Historically, the United States has been a nation divided.
American society is not like the united society that exists in Pakistan. Back home, everyone follows the same set of acceptable cultural norms, while America is made up of 11 culturally diverse regions that could easily be their own countries.
The presence of so many cultures makes America extremely diverse. However, diversity does not guarantee inclusivity, and the existence of so many distinct cultures makes conflict inevitable. American disunity was at its peak during the Civil War, and there were decades of severe division during the 20th century.
Fast forward to today, and the current political landscape has made America more divisive than ever.
Differing viewpoints play an integral role in how every aspect of society functions. It is something every kid growing up in America is accustomed.
America is polarized across liberal and conservative party lines, and Lehigh reflects this divide.
In my previous column, I talked about the three factions — Greek life, student-athletes and everyone else — that exist at this school. I urged people to make an effort to bridge the gap.
In a 2015 online survey available to all Lehigh undergraduates, 101 out of 105 students said there was a divide between Greek and non-Greek students at Lehigh.
Children should be taught about the importance of unity and diversity starting in kindergarten. The lack of motivation to introduce such curriculum by lawmakers is one of the major reasons why issues arise over differing viewpoints.
Ha Dao, ’20, wanted to join a fraternity his freshman year — however, he decided not to. Dao feared he would lose some of his friends if he joined and also didn’t want to feel pressured to go out. He believes there are generally no issues between Greeks and non-Greeks, but differences at times lead to tension and negative stereotypes around campus.
No one can forget when UMOJA house was vandalized in 2013. The graffiti of racial slurs sprayed in red by fraternity representatives shows just how dangerous things can get when issues arise over differences.
However, I believe college is an environment where people should explore and express themselves.
There is nothing more close-minded than not affiliating with someone just because they are a part of Greek life.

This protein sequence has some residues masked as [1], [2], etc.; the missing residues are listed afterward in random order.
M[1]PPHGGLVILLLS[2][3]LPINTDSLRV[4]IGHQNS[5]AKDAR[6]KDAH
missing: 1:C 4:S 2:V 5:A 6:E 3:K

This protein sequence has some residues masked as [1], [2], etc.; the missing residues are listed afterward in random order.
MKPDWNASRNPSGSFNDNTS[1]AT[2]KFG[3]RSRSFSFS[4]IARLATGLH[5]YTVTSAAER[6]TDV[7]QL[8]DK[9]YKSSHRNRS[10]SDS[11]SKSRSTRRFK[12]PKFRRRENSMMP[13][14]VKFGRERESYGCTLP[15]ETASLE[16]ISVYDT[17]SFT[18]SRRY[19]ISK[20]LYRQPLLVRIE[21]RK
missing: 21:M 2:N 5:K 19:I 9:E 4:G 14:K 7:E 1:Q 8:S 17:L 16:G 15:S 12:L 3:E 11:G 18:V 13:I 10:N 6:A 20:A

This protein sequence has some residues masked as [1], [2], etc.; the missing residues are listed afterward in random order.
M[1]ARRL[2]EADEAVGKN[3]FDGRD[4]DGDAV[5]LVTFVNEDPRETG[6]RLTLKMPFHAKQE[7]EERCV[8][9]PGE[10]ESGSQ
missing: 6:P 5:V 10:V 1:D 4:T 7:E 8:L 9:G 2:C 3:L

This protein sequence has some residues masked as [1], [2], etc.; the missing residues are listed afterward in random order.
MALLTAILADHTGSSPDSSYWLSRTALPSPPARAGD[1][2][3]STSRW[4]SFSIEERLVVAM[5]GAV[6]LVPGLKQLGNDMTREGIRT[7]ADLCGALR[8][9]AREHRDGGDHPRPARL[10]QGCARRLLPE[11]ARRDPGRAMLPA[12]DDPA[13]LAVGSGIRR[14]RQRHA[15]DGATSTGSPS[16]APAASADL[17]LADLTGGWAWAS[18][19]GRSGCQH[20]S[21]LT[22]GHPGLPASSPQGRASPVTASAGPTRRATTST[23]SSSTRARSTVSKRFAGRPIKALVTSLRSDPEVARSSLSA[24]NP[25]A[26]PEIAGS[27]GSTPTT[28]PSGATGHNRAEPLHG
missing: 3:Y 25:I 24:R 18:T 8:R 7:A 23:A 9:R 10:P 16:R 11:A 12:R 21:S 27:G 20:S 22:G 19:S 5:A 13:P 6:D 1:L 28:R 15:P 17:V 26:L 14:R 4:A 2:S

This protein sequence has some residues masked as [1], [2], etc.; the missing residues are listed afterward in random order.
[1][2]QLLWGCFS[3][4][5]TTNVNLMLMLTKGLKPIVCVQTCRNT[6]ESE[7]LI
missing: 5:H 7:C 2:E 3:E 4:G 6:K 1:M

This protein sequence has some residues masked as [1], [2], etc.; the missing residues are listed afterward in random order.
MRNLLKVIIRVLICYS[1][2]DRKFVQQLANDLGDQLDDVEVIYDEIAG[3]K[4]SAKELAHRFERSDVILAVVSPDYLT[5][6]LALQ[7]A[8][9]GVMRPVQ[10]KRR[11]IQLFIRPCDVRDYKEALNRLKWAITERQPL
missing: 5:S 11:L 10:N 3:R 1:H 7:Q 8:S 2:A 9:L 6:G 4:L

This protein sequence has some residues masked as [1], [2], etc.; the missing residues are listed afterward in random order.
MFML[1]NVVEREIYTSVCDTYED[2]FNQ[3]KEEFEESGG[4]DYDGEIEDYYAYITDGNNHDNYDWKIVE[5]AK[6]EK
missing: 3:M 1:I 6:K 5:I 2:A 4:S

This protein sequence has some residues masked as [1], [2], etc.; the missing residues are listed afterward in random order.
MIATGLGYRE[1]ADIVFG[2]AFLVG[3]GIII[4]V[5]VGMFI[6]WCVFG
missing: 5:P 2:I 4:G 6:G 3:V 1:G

At times people make statements about Greek life that undermine everyone within it. To me, such level of ignorance is unfathomable. I’ve heard people say things like, “All frat guys want to do is sleep with you,” and “Why should I be friends with people who pay for friends?”
Student athletes should also try to act as leaders on campus to bring each faction closer. People on campus have false misconceptions, such as student athletes are only friends with each other or all student athletes receive special treatment. We should stop stereotyping this group.
Having grown up in a Pakistani society where everyone has the same beliefs made me feel united with every person with whom I interacted. These cultural commonalities make conversations extremely personal — we always try to find common ground.
After moving to Dubai, I realized most of the bus drivers at my high school who were either from India or Pakistan spoke little to no English because of their lack of formal education. Most of them had left their families back home and moved to Dubai to provide a better future for them.
However, they never felt they were a part of the society because they felt embarrassed whenever they communicated in English.
My senior year of high school, I took on the initiative to teach bus drivers English so they could adjust to society and converse with us.
What surprised me the most was how committed they were to learning. After a few weeks, I could see the improvement they had made. Their eagerness to communicate and develop bonds made me smile.
This initiative made me realize we should all make an effort to bring communities together.
Throughout my time at Lehigh, I have tried to keep the same value of unity in mind while interacting with people from different cultures. It has made me realize that the best way to overcome obstacles such as division on our campus is by spreading awareness about it.
One of the challenges I have taken on this semester is to tutor Syrian refugee kids who moved to Bethlehem. I try to act as a friend when I’m around them so that they can express their feelings and ultimately settle into American society.
Lehigh, as a university, encourages open dialogue among people with various beliefs to build a better school community.
The university’s resolution to encourage constructive dialogue will be useless unless students put an effort to break down social barriers.
College is the perfect time to become more inclusive. It is the time to interact with people who are vastly different than you, which can help you build habits that will be beneficial in the future — especially if you are working in a big city and doing your share to close the divide.
College students are the future of this country and they have the power to overcome deeply rooted divisions.
Saad Mansoor, ’19, is an assistant lifestyle editor and columnist for The Brown and White. He can be reached at [email protected]